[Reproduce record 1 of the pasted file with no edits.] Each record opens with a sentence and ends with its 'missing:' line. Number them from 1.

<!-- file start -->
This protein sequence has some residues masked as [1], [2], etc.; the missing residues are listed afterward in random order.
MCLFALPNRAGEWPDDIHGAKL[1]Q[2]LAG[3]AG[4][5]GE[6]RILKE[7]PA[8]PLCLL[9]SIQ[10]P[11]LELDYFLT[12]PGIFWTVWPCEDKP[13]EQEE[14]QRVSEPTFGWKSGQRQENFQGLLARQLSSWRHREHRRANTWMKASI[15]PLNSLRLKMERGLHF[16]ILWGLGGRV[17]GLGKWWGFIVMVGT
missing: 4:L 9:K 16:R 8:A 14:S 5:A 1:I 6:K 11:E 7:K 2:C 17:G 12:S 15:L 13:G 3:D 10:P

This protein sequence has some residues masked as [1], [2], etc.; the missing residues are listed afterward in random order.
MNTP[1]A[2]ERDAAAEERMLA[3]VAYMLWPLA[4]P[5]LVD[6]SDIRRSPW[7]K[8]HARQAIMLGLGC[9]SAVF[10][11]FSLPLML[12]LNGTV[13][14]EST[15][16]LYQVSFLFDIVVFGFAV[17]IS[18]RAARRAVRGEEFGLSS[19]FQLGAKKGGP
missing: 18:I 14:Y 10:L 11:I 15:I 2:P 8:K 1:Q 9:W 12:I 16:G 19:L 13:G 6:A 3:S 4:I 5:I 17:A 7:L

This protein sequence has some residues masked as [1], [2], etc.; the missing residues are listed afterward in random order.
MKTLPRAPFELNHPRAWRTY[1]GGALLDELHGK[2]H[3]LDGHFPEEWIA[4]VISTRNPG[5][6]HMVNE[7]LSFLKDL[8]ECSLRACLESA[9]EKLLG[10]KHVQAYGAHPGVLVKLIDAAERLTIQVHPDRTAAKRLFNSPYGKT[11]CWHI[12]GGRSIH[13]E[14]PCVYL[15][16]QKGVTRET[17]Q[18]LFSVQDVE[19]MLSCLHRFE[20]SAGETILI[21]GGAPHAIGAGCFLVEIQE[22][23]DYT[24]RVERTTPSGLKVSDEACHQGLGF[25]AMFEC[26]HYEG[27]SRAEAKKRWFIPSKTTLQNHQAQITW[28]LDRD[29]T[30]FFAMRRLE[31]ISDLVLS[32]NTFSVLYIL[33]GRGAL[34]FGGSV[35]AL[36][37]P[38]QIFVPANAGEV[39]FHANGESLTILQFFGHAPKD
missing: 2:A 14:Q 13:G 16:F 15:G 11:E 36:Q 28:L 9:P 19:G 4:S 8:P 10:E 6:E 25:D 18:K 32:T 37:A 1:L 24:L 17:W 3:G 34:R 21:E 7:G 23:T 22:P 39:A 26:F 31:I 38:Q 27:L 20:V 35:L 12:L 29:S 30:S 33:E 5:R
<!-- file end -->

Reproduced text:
This protein sequence has some residues masked as [1], [2], etc.; the missing residues are listed afterward in random order.
MCLFALPNRAGEWPDDIHGAKL[1]Q[2]LAG[3]AG[4][5]GE[6]RILKE[7]PA[8]PLCLL[9]SIQ[10]P[11]LELDYFLT[12]PGIFWTVWPCEDKP[13]EQEE[14]QRVSEPTFGWKSGQRQENFQGLLARQLSSWRHREHRRANTWMKASI[15]PLNSLRLKMERGLHF[16]ILWGLGGRV[17]GLGKWWGFIVMVGT
missing: 4:L 9:K 16:R 8:A 14:S 5:A 1:I 6:K 11:E 7:K 2:C 17:G 12:S 15:L 13:G 3:D 10:P